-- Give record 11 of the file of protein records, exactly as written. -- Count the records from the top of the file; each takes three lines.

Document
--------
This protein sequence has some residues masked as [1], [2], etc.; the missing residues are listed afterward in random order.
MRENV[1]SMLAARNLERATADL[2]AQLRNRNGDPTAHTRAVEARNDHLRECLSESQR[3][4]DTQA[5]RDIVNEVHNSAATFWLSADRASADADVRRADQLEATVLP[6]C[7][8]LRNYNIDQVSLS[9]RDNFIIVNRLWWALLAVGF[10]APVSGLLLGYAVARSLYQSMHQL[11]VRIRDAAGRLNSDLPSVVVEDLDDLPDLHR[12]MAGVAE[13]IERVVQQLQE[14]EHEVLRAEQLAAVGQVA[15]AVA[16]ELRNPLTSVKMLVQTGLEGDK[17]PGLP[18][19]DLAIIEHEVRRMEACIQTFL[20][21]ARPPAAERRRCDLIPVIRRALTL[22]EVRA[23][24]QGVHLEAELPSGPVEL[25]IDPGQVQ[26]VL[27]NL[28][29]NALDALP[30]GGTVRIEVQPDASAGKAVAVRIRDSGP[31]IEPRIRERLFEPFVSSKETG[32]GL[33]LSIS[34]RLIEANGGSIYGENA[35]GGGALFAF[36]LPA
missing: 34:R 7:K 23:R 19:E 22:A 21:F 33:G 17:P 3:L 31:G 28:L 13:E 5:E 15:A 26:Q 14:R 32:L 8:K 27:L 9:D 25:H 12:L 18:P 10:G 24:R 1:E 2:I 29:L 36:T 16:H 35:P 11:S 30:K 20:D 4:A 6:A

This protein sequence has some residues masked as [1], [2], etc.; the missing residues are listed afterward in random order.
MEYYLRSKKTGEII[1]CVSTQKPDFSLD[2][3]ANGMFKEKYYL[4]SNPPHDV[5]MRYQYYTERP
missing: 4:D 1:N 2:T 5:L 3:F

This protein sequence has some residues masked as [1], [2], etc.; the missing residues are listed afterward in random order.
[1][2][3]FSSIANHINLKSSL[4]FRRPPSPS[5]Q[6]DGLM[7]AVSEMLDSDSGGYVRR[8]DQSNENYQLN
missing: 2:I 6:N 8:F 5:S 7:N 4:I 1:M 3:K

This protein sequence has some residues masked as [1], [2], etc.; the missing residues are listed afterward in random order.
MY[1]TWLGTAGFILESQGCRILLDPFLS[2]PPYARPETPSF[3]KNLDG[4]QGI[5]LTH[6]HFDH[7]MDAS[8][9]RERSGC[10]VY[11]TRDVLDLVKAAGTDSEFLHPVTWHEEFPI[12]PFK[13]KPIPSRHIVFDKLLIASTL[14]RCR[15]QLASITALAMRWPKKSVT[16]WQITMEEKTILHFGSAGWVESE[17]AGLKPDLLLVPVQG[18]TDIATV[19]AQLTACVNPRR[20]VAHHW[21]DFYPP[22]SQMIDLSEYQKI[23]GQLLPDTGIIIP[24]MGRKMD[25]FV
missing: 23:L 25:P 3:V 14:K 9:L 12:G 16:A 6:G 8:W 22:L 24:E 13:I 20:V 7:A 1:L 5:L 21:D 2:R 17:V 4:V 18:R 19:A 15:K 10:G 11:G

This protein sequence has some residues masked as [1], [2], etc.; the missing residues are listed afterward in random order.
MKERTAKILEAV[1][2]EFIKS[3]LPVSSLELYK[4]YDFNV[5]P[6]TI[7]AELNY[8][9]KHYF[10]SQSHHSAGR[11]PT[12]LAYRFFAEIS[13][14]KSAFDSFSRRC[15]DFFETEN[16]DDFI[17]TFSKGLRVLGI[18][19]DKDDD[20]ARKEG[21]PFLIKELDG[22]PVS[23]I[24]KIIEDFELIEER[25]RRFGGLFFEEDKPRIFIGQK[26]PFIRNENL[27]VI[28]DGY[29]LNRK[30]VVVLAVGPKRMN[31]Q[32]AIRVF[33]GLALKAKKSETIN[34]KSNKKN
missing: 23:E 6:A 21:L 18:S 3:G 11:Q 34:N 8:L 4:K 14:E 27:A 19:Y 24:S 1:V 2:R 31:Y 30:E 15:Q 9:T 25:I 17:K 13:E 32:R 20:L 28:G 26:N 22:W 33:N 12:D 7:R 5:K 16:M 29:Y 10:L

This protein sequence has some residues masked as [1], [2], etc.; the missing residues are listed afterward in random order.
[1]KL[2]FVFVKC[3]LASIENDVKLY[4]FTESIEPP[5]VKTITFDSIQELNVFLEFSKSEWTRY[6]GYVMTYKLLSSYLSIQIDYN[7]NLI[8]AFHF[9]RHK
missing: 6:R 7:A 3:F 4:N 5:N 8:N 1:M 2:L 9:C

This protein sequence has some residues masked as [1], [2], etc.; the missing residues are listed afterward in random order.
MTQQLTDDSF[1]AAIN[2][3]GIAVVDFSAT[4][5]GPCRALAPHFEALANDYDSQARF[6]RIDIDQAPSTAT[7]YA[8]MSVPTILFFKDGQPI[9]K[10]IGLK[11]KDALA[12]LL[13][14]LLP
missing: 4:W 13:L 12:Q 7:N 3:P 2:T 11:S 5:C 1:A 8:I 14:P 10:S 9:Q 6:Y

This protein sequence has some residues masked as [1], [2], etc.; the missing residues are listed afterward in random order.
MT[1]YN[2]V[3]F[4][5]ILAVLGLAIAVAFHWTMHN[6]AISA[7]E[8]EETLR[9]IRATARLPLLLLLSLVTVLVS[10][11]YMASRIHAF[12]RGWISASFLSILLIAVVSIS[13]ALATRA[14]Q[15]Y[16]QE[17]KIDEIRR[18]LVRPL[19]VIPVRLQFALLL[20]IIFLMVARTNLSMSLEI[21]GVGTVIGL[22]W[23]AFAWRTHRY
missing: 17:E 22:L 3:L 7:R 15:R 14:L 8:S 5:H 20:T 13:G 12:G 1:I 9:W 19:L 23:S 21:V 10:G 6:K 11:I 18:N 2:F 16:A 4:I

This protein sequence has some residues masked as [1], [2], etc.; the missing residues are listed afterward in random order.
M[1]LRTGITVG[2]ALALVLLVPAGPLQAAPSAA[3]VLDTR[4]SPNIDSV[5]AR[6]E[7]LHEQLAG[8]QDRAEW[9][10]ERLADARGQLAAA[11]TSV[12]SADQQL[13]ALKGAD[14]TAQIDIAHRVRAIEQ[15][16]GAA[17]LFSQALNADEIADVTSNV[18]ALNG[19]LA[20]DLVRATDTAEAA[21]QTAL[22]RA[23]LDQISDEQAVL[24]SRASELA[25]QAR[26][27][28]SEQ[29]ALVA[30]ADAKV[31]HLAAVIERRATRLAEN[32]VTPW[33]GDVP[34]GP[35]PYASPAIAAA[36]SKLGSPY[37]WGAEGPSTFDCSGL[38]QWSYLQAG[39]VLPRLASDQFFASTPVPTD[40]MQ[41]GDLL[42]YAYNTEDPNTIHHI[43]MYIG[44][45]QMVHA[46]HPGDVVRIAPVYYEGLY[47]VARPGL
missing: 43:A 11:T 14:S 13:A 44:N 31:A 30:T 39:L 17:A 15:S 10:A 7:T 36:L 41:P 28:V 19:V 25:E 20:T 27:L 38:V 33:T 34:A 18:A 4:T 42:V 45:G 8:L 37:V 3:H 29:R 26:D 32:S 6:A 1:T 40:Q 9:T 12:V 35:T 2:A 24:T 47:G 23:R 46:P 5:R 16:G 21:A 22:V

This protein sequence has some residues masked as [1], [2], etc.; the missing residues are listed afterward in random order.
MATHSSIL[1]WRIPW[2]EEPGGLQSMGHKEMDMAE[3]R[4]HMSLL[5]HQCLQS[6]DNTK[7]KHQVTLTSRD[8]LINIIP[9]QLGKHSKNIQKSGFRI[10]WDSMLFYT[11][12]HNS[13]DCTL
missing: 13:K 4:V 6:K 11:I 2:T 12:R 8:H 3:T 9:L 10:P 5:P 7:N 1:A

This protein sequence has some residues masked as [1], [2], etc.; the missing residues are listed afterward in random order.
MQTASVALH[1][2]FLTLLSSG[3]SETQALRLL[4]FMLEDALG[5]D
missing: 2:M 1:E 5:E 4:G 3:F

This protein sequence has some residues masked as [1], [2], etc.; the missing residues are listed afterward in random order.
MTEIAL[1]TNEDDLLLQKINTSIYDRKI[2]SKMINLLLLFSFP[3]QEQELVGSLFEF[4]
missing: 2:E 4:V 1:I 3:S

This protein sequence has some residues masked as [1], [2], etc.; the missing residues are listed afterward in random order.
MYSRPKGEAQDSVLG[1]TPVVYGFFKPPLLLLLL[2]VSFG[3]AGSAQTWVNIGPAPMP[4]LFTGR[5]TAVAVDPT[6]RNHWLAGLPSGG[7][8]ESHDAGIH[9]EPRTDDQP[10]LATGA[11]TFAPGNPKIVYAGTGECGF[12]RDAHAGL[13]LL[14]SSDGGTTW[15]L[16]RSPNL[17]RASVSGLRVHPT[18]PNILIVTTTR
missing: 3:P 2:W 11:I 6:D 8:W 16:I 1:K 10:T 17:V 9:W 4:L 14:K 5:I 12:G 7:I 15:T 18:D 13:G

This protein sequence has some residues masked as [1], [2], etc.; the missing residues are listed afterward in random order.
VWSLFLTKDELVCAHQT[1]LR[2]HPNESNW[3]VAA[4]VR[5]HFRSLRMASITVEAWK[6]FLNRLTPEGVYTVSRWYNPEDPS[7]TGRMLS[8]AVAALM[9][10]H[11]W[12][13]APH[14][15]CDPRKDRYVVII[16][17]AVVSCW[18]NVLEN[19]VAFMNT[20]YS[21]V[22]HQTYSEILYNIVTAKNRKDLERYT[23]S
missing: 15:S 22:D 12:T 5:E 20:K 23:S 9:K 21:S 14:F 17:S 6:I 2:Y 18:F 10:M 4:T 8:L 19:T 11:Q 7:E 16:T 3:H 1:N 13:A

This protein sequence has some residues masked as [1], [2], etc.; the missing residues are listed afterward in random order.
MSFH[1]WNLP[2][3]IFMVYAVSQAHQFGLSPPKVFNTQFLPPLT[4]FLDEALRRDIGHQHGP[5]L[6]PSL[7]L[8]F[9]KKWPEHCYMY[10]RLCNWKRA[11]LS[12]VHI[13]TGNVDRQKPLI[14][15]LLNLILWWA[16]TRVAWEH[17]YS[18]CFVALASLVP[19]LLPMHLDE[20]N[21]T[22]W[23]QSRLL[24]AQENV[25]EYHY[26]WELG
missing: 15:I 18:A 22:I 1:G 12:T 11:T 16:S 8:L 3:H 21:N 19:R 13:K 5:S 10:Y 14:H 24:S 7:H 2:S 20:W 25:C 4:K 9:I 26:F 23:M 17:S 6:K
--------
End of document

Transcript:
This protein sequence has some residues masked as [1], [2], etc.; the missing residues are listed afterward in random order.
MQTASVALH[1][2]FLTLLSSG[3]SETQALRLL[4]FMLEDALG[5]D
missing: 2:M 1:E 5:E 4:G 3:F